• I’m so glad this resonated with you Lisa. It’s too easy to compare ourselves with others and feel like we’re coming up short. Listening to our own inclinations is indeed a good place to begin.

  7. That’s interesting. I was just having the same discussion with a friend about this very subject. Recently, I had to just get up and walk away to give my self time to decide how I wanted to complete my sketch. It took days. But I’m pleased with the results. Your bleeding hearts are beautiful and a perfect example of how to slow down. A great takeaway for me. Thanks for the advice.

    • I’m always glad when what I write hits home with others. Thanks for sharing your experience. Walking away is an excellent tool that typically works better than leaping without a plan.

  8. I agree with you that it’s fashionable to be “quick” and “loose.” But I have observed that those who do fine portraits, accurate nature drawings/paintings, and detailed architecture are those who receive the most accolades from everyone. Paradox, me thinks. Or possibly the quick and loose advocates have simply lost sight of the notion that art should be pleasing to the eye. Then again, I’m slow even when I want to be quick 🙂

    • Thanks for weighing in Larry. I think quick and loose can be just as pleasing as slow and fine, and often feels more evocative. That said, I think many of the best loose painters have an underlying carefully observed structure that makes the painting work. Alas, as with most things in art, beauty is in the eye of the beholder. But as artists, I think it’s worthwhile to give ourselves permission to develop our own style, work in our own ways, and let go of the niggling comparisons that tend to chip away at our confidence.

  9. Hi Jean, this post resonated with me. I belong to a urban sketching group, but stopped meeting with them. I am slow and methodical when I sketch. One reason is because I am a beginner, although I have advanced lately. I work on my watercolor sketches for a week and sometimes a month. I go back to my table and see something else to add or change. Sometimes I just have to move on. I love your posts.❤️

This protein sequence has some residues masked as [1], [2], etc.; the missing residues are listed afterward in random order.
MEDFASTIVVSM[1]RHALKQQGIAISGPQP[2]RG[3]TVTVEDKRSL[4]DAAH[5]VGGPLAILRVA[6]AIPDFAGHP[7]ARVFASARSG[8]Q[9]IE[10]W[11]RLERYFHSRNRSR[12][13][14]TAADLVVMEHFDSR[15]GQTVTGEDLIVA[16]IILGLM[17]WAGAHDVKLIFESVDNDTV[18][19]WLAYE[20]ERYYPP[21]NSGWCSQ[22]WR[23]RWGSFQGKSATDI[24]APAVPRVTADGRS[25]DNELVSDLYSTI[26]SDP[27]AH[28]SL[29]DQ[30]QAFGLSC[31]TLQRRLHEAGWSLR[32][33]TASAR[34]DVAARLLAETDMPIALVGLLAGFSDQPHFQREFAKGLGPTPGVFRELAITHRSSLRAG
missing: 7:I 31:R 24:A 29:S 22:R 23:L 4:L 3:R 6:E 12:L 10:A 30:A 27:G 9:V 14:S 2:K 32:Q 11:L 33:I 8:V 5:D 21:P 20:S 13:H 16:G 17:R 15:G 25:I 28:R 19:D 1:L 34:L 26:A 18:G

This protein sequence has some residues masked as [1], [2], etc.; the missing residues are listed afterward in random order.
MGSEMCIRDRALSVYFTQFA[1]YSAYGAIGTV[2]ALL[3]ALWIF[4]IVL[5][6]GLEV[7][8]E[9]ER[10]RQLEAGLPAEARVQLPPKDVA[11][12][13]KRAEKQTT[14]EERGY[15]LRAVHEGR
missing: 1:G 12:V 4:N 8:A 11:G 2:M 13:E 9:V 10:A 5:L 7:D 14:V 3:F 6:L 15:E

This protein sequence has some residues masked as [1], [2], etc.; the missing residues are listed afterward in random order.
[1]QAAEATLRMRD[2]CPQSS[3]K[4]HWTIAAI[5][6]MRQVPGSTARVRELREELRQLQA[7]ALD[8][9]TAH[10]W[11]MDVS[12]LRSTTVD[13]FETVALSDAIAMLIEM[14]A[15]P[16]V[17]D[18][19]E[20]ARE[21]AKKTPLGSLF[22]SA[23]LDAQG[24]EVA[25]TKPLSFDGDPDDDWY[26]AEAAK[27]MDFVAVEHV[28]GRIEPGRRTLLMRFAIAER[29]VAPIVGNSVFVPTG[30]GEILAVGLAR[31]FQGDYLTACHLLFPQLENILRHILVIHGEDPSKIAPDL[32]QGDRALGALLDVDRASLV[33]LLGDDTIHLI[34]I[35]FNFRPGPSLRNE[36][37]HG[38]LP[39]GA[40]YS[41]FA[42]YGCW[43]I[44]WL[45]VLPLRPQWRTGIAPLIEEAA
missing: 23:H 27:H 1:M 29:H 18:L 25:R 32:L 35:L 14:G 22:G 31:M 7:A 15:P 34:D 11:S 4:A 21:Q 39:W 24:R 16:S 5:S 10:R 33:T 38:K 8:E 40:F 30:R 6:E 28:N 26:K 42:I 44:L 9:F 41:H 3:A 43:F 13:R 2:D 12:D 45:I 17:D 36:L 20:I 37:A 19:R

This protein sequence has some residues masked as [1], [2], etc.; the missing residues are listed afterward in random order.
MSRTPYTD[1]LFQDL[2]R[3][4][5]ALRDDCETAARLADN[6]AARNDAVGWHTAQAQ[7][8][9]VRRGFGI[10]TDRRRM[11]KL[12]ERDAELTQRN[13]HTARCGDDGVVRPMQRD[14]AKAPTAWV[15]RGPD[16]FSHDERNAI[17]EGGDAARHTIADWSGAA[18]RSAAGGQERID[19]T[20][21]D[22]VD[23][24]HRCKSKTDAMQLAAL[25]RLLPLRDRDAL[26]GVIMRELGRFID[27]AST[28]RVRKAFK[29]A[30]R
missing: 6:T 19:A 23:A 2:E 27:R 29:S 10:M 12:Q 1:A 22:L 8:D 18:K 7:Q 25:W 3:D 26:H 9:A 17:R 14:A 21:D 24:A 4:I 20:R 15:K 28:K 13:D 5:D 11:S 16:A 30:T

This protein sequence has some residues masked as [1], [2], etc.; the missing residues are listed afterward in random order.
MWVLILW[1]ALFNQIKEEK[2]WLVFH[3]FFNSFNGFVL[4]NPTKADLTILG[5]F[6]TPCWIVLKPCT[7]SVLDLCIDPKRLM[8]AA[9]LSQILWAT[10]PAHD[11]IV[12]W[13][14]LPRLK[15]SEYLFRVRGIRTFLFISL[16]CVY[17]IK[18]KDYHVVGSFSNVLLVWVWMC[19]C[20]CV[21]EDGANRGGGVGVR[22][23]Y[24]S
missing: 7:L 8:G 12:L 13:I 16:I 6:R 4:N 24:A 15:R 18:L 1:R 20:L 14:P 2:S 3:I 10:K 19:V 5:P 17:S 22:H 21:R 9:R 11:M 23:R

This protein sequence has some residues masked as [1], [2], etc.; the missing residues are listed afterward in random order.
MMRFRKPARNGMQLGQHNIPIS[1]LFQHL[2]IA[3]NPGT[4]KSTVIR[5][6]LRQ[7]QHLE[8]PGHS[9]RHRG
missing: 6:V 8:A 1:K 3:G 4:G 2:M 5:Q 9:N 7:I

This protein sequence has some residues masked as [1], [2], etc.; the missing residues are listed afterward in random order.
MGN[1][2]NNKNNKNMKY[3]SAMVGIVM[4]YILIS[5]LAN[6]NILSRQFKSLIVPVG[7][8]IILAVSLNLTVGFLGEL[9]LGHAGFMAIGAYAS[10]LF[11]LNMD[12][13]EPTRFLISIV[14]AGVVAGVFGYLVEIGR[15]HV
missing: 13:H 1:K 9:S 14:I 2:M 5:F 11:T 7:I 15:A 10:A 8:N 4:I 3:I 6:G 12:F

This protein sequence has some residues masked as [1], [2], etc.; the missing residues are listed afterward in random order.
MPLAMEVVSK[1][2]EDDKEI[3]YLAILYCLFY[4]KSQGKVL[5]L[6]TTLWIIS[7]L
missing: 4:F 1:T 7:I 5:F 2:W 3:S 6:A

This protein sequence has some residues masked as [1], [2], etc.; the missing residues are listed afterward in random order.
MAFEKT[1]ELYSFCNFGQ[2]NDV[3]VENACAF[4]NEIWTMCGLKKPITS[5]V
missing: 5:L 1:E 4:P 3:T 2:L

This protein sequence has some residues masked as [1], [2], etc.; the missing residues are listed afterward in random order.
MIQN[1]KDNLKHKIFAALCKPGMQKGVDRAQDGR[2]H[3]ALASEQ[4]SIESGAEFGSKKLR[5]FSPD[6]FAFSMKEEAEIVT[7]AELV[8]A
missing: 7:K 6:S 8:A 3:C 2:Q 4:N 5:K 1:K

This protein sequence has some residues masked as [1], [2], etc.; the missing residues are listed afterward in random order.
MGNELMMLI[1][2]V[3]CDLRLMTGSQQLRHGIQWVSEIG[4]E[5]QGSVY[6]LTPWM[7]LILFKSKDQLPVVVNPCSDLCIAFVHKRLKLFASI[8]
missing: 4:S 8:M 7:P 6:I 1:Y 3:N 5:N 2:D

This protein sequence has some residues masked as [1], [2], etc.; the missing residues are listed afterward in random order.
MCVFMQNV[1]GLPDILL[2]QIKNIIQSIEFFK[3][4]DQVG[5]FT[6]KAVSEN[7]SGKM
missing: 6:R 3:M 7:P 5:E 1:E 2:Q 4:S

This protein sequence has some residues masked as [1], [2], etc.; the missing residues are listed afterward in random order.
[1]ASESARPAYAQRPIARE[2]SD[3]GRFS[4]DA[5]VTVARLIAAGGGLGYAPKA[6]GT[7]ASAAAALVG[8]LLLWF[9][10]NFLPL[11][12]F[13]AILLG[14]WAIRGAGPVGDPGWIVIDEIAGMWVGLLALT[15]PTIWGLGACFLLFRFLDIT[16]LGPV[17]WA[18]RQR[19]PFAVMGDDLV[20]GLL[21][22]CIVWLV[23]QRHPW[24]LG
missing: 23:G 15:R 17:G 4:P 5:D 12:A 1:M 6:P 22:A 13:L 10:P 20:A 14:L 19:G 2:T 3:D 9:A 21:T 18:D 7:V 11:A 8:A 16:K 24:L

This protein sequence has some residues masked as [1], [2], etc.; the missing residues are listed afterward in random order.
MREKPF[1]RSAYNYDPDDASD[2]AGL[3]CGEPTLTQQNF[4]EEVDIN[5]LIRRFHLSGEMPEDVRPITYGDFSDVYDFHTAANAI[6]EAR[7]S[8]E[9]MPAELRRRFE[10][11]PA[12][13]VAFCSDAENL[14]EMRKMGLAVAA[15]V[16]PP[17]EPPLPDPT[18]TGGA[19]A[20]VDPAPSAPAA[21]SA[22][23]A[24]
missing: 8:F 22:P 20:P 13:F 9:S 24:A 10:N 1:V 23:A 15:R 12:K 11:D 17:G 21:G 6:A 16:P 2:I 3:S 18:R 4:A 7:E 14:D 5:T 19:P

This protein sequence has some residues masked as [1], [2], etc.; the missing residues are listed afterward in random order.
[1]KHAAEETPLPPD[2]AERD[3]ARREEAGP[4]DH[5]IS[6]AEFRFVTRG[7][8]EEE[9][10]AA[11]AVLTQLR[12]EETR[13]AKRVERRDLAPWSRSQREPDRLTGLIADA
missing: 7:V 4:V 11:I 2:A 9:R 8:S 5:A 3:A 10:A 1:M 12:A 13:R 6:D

• Thanks for writing Suzette. The pressure to work a certain way in a group can be intense, even if it is unintended. Although it’s nice to work with others who share your interest, it’s especially hard as a beginner because the tendency to compare your work to others and feel like you’re coming up short can really undermine your confidence. I’m glad you’ve continued to work in your own way and build your skills. And you’re right…sometimes it’s best to turn the page and move on. All the best! — Jean

  10. Jean, I wanted to tell you how much I enjoyed this article on slow painting. Also, I really loved your class yesterday, Savoring Summer. I plan to rewatch the session and try the bird nest again. I learned so much by watching you paint in real time. Thank you.

    I have read about the art session at Hog Island and became interested again when a couple of the ladies mentioned that they would be attending this summer. I see that there is a wait list this year and I actually already had a trip planned in July. But I would like to be able to sign up next year if you plan to teach again. I sent an email to Hog Island Audubon Camp to hopefully have my name added to their list of notifications. Is there another way that I should try to be notified in the future?

    Looking forward to painting with you again soon. Mary Linn

    • Hi Mary Linn– Thanks for checking in. I’m glad you enjoyed this post and the first Savoring Summer session and hope you will post your work to the group when you are ready. Hog Island Audubon Camp is a very special place and I hope you will be able to attend in future years. Sending an email to the camp at hogisland@audubon.org to ask whether you could be put on a list to be notified when registration opens is the best way to stay informed. There is often a Save the Date in the fall with a schedule for programs in advance of registration opening.

      I look forward to seeing you again soon. — Jean